In Jerusalem, Israel, before the Rosh Hashana holiday season, the variety of items for sale seems infinite. It is a time to purchase new clothes and pots and flowering plants, and for many also a time to clean.
Entering an apartment building, we looked up to see a window cleaner at work stories above us.
Plans are made either to travel or arrange seats in synagogues to pray and hear the shofar blown.
Annual Rosh Hashana ‘raising the glass’ celebrations were held at business and government offices.
One of my favorites is the reception held at Beit Hanasi, the Israeli President’s Residence, before the Jewish New Year.
The red carpet is laid out. The State Chief of Protocol from the Ministry of Foreign Affairs, Meron Reuben, greeted the arriving heads of mission for foreign diplomats.
With so many new ambassadors it is a good time for the international representatives to meet. There are 18 female ambassadors serving their countries in Israel.
Most of the male ambassadors wore business suits, as at the previous reception.
The Presidential cat was on watch, a sign of a special gathering.
While waiting in the main room before the president arrived, Deputy Minister of Foreign Affairs Tzipi Hotovely had a chance to talk with ambassadors.
Of note this year in the front row, the only person in military uniform was B.G. Alaa Abu-Rukun, the new Military Secretary to the President of Israel, seated between the Ambassadors from Egypt and Jordan.
President Reuven Rivlin entered shaking hands with Ambassador from Jordan and others who stood as he passed to his seat.
The room appeared full. I missed seeing the Ambassadors from Australia and the United States.
But had the pleasure to meet the Ambassadors from Thailand and the Slovak Republic,
The head of the Diplomatic corps offered greetings during the formal program.
President Rivlin spoke as well.
Musical protege Roi Mor, diagnosed as being on the autistic spectrum, has perfect pitch and played two of his compositions on the piano during the event. You could barely see the top of his head as he was seated at the piano.
Then it was time to go outside and ‘raise a glass’ to toast the New Year.
Fruit platters, and of course, apples and honey round out the menu.
The presentation was much more elaborate two years ago when this event was last held.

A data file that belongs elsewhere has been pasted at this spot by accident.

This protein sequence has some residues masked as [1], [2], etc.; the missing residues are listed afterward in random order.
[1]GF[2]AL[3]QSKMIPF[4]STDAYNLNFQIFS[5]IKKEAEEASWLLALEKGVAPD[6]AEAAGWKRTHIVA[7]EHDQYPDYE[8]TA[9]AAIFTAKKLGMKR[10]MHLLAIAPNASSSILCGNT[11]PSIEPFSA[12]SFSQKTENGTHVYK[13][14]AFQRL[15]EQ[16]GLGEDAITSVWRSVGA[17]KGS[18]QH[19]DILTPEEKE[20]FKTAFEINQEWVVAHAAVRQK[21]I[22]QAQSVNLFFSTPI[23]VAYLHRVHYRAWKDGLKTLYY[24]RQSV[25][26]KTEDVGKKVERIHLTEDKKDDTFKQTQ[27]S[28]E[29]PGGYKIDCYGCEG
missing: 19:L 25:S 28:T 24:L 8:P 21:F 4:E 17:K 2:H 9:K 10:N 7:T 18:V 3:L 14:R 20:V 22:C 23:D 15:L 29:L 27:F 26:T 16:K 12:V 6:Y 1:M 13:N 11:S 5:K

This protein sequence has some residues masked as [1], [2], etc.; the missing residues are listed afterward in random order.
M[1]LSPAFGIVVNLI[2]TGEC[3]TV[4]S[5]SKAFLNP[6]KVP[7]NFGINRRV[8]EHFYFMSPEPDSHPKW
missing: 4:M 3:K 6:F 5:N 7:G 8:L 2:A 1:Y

President Rivlin put on a kippa to make a blessing on his wine and apples dipped in honey.
Last year because of time or budget, or perhaps Nechama Rivlin’s declining health, this reception did not take place.
When I went to check previous Rosh Hashana receptions, I realized that only 3 years ago, she walked in without oxygen support.
Ambassadors lingered in the Beit Hanasi garden to wish the Israeli President Shana Tova.
This is an important time for the diplomats to meet and mingle in a relaxed setting. More modest was fine. Most of those attending were new and did not remember the previous more elaborate affairs.
Important are the apples and honey for a sweet year!
As always, when the Presidential Rosh Hashana reception was over. Traffic on Jerusalem streets near Beit Hanasi slowed to a crawl, as diplomats were picked up and driven to their next appointments.
The media ignored this event, but my friend Aleksandr and I enjoyed it.
Four years ago, Aleksandr pushed me into the crowded men’s section at the President’s synagogue so I could to get my shots, we have often worked together.
So to prepare for Yom Kippur 5780 which is Wednesday next week, here are videos from past years of selihot at Beit Hanasi.
With Yitzhak Meir and my close-ups.
Traditional prayers with Chaim Israel two years ago at Beit Hanasi.
Powerful – David D’Or’s Avenu Malkeinu.
The Jerusalem Municipality is sponsoring multiple traditional Selihot, musical selihot nights and tours, and events.
Tens of thousands will fill the plaza for late-night selihot at the Kotel, Western Wall before Yom Kippur.